(2) “Involving serious study and thought.”  Ah, this is progress.  I imagine the word “serious” also implies “sustained.”  In other words, intellectuals study and think about topics over a period of time.  They stay engaged with a subject until they have the sense that they know the subject adequately.

(3) “Smart and enjoying serious study and thought.” I think the property of enjoyment is very important.  Some people are smart, but not intellectually curious.  They are happy with what they think, maybe even to the point of complacency or laziness.  More than once I have heard someone say – knowingly, I might add – that they “took a course” back in college and now feel as if they know all they need to know about the topic.  This attitude is especially a problem when it comes to Christian theology.

What I don’t see in this definition of “intellectual” are “PhD,” or “academic.”  Certainly, those who work in the academy as researchers or professors and who have this terminal degree likely would be called intellectuals.  But simply working in the academy or having a terminal degree does not automatically qualify one as an intellectual.

Let’s move to the other side of the ledger.  What does it mean to be “anti-intellectual?”  Out of the denominational history that I know, certain parts of the Methodist movement and its various denominations have been labeled as anti-intellectual.  There is a grain of truth to this characterization, but it also is the case that class interest can so color a person’s perspective that s/he mistakes “not formally educated” with “anti-intellectual.”  As one who came from prairie pioneer people, I’ve always been a tad sensitive to this snobbery.  But on to the definition.

Anti-intellectual – “Opposing or hostile to intellectuals or to an intellectual view or approach.”

Let’s see if we can fill in a couple of blanks.  Going back to the first set of definitions, an anti-intellectual might be considered to be lacking in the facility of thinking logically, or lacking the desire to engage in serious study and thought or, finally, one who does not enjoy serious study and thought.

What I don’t see in the definitions of intellectual or anti-intellectual is “conservative” or “liberal” or “Centrist” or “Moderate” or “progressive” or “Republican” or “Democrat” or “Independent” or “Libertarian” or “Anarchist” or “Postcolonial” or “Socialist” or “Marxist” or (insert the label)…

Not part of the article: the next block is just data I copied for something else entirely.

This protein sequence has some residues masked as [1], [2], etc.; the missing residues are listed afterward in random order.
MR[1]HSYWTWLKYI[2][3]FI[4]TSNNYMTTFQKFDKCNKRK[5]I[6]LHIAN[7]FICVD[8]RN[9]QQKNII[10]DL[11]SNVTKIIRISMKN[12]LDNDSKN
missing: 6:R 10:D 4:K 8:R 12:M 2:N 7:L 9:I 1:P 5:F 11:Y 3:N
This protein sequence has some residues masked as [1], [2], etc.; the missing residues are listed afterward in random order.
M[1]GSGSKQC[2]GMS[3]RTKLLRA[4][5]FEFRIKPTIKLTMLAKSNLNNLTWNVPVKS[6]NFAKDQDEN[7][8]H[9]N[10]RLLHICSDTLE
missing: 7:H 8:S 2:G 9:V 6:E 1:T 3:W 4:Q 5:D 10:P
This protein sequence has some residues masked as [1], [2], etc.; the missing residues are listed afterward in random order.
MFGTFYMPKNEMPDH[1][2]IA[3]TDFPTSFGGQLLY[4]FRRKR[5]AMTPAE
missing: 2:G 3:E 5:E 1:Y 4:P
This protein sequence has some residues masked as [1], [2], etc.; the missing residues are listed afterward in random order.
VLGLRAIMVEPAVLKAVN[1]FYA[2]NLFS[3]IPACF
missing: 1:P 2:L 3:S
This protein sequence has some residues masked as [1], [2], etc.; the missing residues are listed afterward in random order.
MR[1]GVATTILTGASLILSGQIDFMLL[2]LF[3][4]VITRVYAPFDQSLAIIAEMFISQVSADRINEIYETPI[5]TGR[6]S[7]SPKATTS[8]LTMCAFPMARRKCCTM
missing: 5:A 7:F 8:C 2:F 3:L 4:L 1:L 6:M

If you truly care about the Common Good; if you truly desire justice to come upon the earth; if you want to live at peace with your neighbor and make your contribution to society, then I pray that you will ignore the silly pretensions of pseudo-intellectuals, who confuse using polysyllabic abstractions with intellectual power or who think that a string of academic degrees satisfies the definition.  Practice, at least on some regular basis, ignoring the unhelpful labels we give to each other’s opinions.  Read widely, not only the stuff you’re fed because Facebook or some other social media algorithm has placed you in a certain demographic.  Read widely and thoughtfully and gain wisdom.  And hope.  If you read widely, you will find yourself a more hopeful person.

And you will qualify as an intellectual.



Little League Lesson with Big-League Impact

There is plenty of worry these days (mostly among us older adults) about entitled young people and not-very-resilient college students.  Because of the work I do, I feel a good deal of sympathy for emerging adults and wince at these easy generalizations, but I also have to admit, there’s truth in them.

Here’s one that dates me, for sure.  How many of you have said or heard, “If I got in trouble in school when I was a kid, I knew I’d be in trouble when I got home?”  And then the complaint: nowadays, parents too quickly step in to defend their children against disciplinary consequences or otherwise fight their battles.  I confess, this scenario does happen far more often than it should, and with the consequence that students do not learn how to exhibit grit and “bounce back” and perseverance.

I was involved in one such conversation the other day.  We were lamenting how often students are unnecessarily shielded from painful, yet edifying lessons.  The talk evoked a memory, one of those important “lesson’s learned” from my childhood.  Admittedly, it is low on the severity scale, but, the older I get, the more grateful I feel that in many such situations adults took such pains to teach me.

As a kid, I was a pretty darn good baseball player.  When I was a twelve year-old, playing Little League baseball, I played on a championship team and then got picked to play on the all-star team in the regional playoffs.  Yeah, I was all that.

In the middle of my all-star season, my parents decided we needed to go on vacation.  So, off I went with Mom and Dad to some place like Ruidoso or Red River, New Mexico.  We were gone a week, maybe ten days.  I couldn’t wait to get back to the games.

My first game back after vacation, I showed up, fully expecting to step back into my position on the field, but the coach informed me that I would be sitting out this game until, perhaps (no guarantees) the late innings.  I was shocked.  The coach gently reminded me of his policy: “You don’t practice, you don’t play.”  And that, while I was gone, other guys had shown up to practice.  They were going to play and I would ride the pines for a while.

I stress the coach’s gentleness.  He emphasized that he did not think I had done anything wrong, that I was not in trouble, that he was not upset with me, that he understood that my going on vacation with my parents had not been my decision or within my control.  Nonetheless, those circumstances did not change the fact that other boys had been to practice, had done the work, and deserved to play.